MickeyAngelo Gifts offers unique MiraCosta merchandise that’s generally not available in the theme park.

TDLH5Another top-choice is the appropriately named Tokyo Disneyland® Hotel. The newest hotel at the resort opened in 2008 as the third “Disney” hotel. This nine-story structure offers 705 guest rooms, three restaurants, and four banquet rooms.

TDLH1It too is beautifully detailed throughout, and is conveniently located within walking distance to the Tokyo Disneyland entrance. It’s a nice place to relax and have lunch or dinner away from the hustle and bustle of the theme park.

Our video offers a quick look at the beautifully decorated lobby of the Tokyo Disneyland Hotel.

The Tokyo Disneyland Hotel shares its Victorian style architecture with the World Bazaar, Tokyo Disneyland’s version of Main Street U.S.A. It’s also visible from some areas of the park so it’s important that it “blends in” to the environment nicely.

We spotted this statue of Mickey dressed in his finest to welcome guests to the Tokyo Disneyland Hotel. Like the MiraCosta, the Tokyo Disneyland Hotel is incredibly popular so room reservations need to be made well in advance of a trip.

TDRAMB5The Disney Ambassador® Hotel was the first Disney brand hotel to open at the Resort in 2000. It’s a long walk to the Resort Line monorail station through the adjacent Ikspiari mall, so we frequently used the Cruiser bus to get to the theme parks.

TDRAMB1Those who take the time to visit this hotel off the beaten path are rewarded with its Art Deco style atmosphere.

Although he’s a little tough to photograph, Mickey is in the lobby of this hotel too, posing with an old-fashioned movie camera.

There’s a nice memorabilia display at the Ambassador that traces the history of the Disney company from Mickey in the 1920s to the first theme park, Disneyland, that opened in 1955 in Anaheim, Calif.

Tokyo Disney “Official Hotels” – Affordable Alternatives are Conveniently Located

As much as we like the three “Disney” hotels, they’re a bit pricey and usually sell out quickly in peak periods. That’s why we’ve shifted our stays lately to the “Official Hotels” of the Tokyo Disney Resort. What does that mean? Most of these hotels were built in the early days of the resort in the 1980s when Tokyo Disneyland was the only attraction here.

The major advantages in booking them now include the convenient location on the bay between Tokyo Disneyland and DisneySea, close proximity to the Bayside Resort Line Monorail station, and the fact that they offer attractive rates and can often be reserved through popular independent travel websites.

Here’s our video review of the Sheraton Grande Tokyo Bay (above) including a look at our room in the new Park Wing that included spectacular views of Tokyo DisneySea and the Resort Line monorail.

The hotels include the Sheraton Grande Tokyo Bay (below view shows the dining area and outdoor pool), Hilton Tokyo Bay, Hotel Okura Tokyo Bay, Sunroute Plaza Hotel, Tokyo Bay Maihama Hotel, and Tokyo Bay Maihama Hotel Club Resort.

While we’ve stayed at most of these, our recent favorite is the Sheraton. We spent a week there last year, and two more weeks this year.

The Sheraton is a large hotel that gained a new addition in anticipation of increased traffic for the 2020 Tokyo Olympics. During our most recent trip, we stayed in a room in the new Park Wing with an excellent view of DisneySea and the nightly fireworks display.

Another benefit of staying at either “Disney” or “Official” hotels, including the Sheraton and Hilton (above) is the ability to purchase theme park tickets at the front desk. There’s no need to stand in long lines at the parks. Multi-day passports are available for added convenience.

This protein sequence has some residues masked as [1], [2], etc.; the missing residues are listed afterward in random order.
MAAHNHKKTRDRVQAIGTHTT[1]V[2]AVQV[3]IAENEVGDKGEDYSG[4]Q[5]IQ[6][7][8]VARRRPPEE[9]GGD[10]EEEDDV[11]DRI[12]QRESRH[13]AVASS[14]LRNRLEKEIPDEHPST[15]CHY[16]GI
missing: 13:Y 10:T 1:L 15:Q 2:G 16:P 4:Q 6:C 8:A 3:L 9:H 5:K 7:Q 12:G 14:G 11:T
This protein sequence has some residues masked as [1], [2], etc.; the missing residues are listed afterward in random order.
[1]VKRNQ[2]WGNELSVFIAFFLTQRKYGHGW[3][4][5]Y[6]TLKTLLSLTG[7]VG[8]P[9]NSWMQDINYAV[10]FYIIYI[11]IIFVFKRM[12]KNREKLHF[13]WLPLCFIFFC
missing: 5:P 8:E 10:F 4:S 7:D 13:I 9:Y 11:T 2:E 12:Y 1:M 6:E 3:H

Ikspiari and Bon Voyage – Shopping and Dining Paradise

We often spend time visiting Ikspiari, the incredible shopping mall and entertainment complex. It can be reached on foot from Tokyo Disneyland, yet an easier way to get there is to ride the Resort Line Monorail to the Resort Gateway station that’s attached to Ikspiari.

The Bon Voyage store is located between Ikspiari and Maihama Station. It’s especially popular with locals and day visitors since it offers many of the merchandise items sold inside the theme parks.

While we were window shopping in Bon Voyage, we looked up at the ceiling and noticed it was decorated with “Hidden Mickeys.”

Speaking of Mickey, we’re often amazed at the variety and attention to detail of the plush toys available at the Tokyo Disney Resort keyed to holidays in Japan.

The gift items on sale in this display are created especially for the annual Hinamatsuri festival in Japan, also known as “Girl’s Day.” We couldn’t resist and bought the candy set on the upper shelf.

Disney characters can be found on virtually every garment (and undergarment) worn in Japan. These socks made us laugh (as we filled our basket with them and proceeded to the cash register).

Ikspiari also features a Disney Store along with many other shops and boutiques. While we know our way around this giant complex, maps in multiple languages are available to help visitors locate shops, restaurants and theaters.

IMG_7663As we walked back toward the entrance to the mall, we spotted this interesting “food truck.” It’s a vintage Citroën van offering an array of tasty pastries and beverages.

IMG_5637Speaking of tasty, Ikspiari is one of our favorite places to dine outside the parks and hotels. There’s a wide variety of restaurants and fast-food shops inside the multi-story mall. This dinner set from a third-floor restaurant included fish, rice, vegetables and miso soup. It was absolutely delicious (oishi katta desu).

IMG_1218While the phrase is certainly overused, “jumbo shrimp” applies to this dish. They were huge, tender, expertly fried, not greasy, and gone in a flash. We washed them down with miso soup and ocha (green tea).

IMG_1224We were in a hurry the next day, so we went to the bottom floor where there’s a market, food court and several fast-food outlets. This packaged sushi was expertly prepared the Japanese way. The fish was thick with large slices and the rice was small underneath.

IMG_6256Heading back to our hotel, we decided to splurge and pick up some donuts to go. Perhaps not the best choice after sushi, yet by the time we got back to our room the box was empty.

Click or tap on the links below for our additional Tokyo Disney Resort stories.

Visiting Tokyo Disney Resort Part 2 – Tokyo Disneyland Review and Halloween Treats

Visiting Tokyo Disney Resort Part 3 – Tokyo DisneySea Review and Video Tour

Notes: Photographs and videos in this story are original and made by the editorial staff of for editorial use (news reporting). Characters, music, artwork, and associated material in these photographs and videos may be copyrighted by other parties, including the Walt Disney Company, Disney Enterprises, Inc. and Oriental Land Co. Ltd. Information in this story is deemed to be accurate at the time of publication yet is subject to change without notice.

Story, photos and videos © 2016-2017